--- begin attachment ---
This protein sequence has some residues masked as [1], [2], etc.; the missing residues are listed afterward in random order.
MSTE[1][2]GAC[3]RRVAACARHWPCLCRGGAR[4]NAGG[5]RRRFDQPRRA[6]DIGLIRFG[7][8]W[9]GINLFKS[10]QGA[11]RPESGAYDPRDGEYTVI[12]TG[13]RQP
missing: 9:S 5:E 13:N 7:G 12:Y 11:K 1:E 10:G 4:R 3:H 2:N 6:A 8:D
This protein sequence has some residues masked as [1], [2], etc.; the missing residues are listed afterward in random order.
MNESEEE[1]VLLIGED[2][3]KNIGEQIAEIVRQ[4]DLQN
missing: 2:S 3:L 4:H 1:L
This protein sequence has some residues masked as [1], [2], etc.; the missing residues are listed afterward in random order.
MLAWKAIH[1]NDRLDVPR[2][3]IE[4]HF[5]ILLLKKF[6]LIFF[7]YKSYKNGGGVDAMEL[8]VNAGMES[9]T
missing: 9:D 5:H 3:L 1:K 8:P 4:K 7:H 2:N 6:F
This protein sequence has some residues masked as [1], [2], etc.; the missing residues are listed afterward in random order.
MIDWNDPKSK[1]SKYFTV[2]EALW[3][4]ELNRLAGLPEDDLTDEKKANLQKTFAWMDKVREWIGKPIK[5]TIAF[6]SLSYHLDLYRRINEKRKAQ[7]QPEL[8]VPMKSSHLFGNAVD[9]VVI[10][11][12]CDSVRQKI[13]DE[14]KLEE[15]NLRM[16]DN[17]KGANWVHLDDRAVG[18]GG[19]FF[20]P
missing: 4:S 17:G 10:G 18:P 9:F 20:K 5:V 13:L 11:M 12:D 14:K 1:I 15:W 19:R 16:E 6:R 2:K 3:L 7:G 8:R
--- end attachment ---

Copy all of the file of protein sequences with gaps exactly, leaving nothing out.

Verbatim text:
This protein sequence has some residues masked as [1], [2], etc.; the missing residues are listed afterward in random order.
MSTE[1][2]GAC[3]RRVAACARHWPCLCRGGAR[4]NAGG[5]RRRFDQPRRA[6]DIGLIRFG[7][8]W[9]GINLFKS[10]QGA[11]RPESGAYDPRDGEYTVI[12]TG[13]RQP
missing: 9:S 5:E 13:N 7:G 12:Y 11:K 1:E 10:G 4:R 3:H 2:N 6:A 8:D
This protein sequence has some residues masked as [1], [2], etc.; the missing residues are listed afterward in random order.
MNESEEE[1]VLLIGED[2][3]KNIGEQIAEIVRQ[4]DLQN
missing: 2:S 3:L 4:H 1:L
This protein sequence has some residues masked as [1], [2], etc.; the missing residues are listed afterward in random order.
MLAWKAIH[1]NDRLDVPR[2][3]IE[4]HF[5]ILLLKKF[6]LIFF[7]YKSYKNGGGVDAMEL[8]VNAGMES[9]T
missing: 9:D 5:H 3:L 1:K 8:P 4:K 7:H 2:N 6:F
This protein sequence has some residues masked as [1], [2], etc.; the missing residues are listed afterward in random order.
MIDWNDPKSK[1]SKYFTV[2]EALW[3][4]ELNRLAGLPEDDLTDEKKANLQKTFAWMDKVREWIGKPIK[5]TIAF[6]SLSYHLDLYRRINEKRKAQ[7]QPEL[8]VPMKSSHLFGNAVD[9]VVI[10][11][12]CDSVRQKI[13]DE[14]KLEE[15]NLRM[16]DN[17]KGANWVHLDDRAVG[18]GG[19]FF[20]P
missing: 4:S 17:G 10:G 18:P 9:F 20:K 5:V 13:L 11:M 12:D 14:K 1:I 15:W 19:R 16:E 6:R 2:K 3:L 7:G 8:R